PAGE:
Rock & Gem July 2014 - page 28

Rock & Gem
hen you visit the
Bear Creek Placer
operations on Hughes Creek in
Montana, you can clearly see
professionalism and organization
on every level. Run by Rob Towner, Tony Larghi, and Les Towner, this modern gold placer-mining op-
eration consists of a 5-foot by 14-foot, double-deck vibrating screen, a 25-ton Volvo rock truck, a 315
Caterpillar excavator, and a 345Cl Caterpillar excavator, the main workhorse of the operation.
As the sky hints of another day about to end, the big vibrating
screen slowly comes to a stop and the rest of the big Caterpillar
equipment is lined up to be serviced for the next day’s gold-mining
shift. Rob, Tony and Les stroll over to the big sluice box to see what
the day’s take will be. On this property, the cleanup scales could
top 2 pounds of gold when you encounter a nugget patch, and
today was one of those days. A visitor to our operation would be
wide-eyed when the water drained away from the sluice box riffles
to reveal gold—lots of it. I have heard the words, “Whoa! Check
that out” many, many times throughout my mining career.
This is a commercial placer mine. The bulk of our gold is melted
down into bullion and shipped to Winchester, Indiana, for sale. The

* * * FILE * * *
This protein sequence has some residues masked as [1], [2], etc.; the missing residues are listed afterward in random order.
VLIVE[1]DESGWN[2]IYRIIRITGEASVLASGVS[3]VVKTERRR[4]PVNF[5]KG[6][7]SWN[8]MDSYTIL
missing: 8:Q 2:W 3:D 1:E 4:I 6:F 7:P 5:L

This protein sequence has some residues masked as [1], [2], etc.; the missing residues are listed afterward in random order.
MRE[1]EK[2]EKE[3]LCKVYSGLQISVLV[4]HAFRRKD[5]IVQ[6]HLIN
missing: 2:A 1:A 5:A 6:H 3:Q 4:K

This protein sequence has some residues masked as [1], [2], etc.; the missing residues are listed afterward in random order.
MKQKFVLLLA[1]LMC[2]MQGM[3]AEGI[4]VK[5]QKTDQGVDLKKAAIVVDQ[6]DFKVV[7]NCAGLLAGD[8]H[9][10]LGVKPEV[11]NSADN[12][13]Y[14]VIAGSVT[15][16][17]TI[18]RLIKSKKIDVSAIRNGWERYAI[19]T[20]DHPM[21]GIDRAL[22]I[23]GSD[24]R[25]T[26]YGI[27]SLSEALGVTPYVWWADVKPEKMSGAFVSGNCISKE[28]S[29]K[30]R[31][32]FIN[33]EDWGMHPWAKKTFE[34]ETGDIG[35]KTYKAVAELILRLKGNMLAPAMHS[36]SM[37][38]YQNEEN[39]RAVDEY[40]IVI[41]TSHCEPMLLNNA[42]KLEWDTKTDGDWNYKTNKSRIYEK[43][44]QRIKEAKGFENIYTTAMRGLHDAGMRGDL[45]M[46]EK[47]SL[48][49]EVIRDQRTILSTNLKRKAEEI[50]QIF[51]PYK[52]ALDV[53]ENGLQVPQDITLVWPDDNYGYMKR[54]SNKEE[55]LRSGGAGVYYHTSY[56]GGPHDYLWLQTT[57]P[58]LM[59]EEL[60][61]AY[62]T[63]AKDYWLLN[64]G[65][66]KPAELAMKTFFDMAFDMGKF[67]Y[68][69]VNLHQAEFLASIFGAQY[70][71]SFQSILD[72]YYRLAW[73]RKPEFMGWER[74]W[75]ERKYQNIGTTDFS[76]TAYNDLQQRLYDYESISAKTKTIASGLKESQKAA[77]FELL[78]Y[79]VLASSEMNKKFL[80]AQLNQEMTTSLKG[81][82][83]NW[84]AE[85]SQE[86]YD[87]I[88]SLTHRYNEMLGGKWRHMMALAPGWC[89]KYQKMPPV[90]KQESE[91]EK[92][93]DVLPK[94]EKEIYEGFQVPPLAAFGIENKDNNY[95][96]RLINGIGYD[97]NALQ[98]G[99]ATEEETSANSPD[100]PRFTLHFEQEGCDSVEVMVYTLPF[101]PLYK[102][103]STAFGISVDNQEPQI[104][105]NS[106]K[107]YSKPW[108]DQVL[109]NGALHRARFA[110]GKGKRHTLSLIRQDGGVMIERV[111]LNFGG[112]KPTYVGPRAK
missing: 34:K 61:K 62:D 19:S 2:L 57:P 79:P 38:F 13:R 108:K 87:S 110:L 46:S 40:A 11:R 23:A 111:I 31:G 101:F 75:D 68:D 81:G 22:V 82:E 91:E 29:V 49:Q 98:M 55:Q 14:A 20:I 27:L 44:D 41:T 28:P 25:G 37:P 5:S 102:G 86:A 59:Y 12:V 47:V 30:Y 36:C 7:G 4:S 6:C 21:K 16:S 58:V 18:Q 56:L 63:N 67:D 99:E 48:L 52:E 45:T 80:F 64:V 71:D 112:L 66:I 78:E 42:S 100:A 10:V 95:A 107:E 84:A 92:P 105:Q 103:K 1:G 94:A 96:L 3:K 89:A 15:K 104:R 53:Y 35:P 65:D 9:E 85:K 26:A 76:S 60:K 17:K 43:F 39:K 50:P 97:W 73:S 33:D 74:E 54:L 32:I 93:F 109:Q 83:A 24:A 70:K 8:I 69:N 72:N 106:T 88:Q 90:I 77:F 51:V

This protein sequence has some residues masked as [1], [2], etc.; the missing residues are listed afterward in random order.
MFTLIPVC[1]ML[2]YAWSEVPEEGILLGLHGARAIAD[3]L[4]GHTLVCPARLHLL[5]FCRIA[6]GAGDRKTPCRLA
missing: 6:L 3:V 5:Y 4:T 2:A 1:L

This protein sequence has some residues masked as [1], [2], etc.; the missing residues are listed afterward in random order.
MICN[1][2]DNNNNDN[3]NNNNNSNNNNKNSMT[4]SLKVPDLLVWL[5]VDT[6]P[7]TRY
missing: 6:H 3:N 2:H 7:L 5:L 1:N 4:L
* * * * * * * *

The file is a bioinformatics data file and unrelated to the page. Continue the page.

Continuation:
remainder is sold for specimens or kept by us. Anytime an unusual
piece of gold is encountered, we try to hold it back for our collection.
On the Hughes Creek placers, we encountered some fabulous,
large wire gold and incredibly beautiful glacial gold specimens.
Wire gold is my favorite type of gold to collect.
The official state Web site,
gives an in-depth
summary of the historic placer-mining activities in the Hughes
Creek area (
mcpx). It appears that the gold in this deposit was dissolved in
the ionic state deep in the earth’s mantle, along with many other
elements, including sulfur, silica and iron. These fluids traveled
through fissures and tectonic fractures as it migrated upward, and
as the mineral-laden water cooled, the gold began to precipitate
out and crystallize. Usually, it is associated with silicon dioxide,
better known as quartz. Ilmanite and other minerals are also pre-
cipitating at this time.
Wire Gold
and Glacial
Nuggets on
Hughes Creek
The haul of beautiful glacial gold specimens often tops 2 pounds at the end of a long shift.
Story and Photos by Rob Towner
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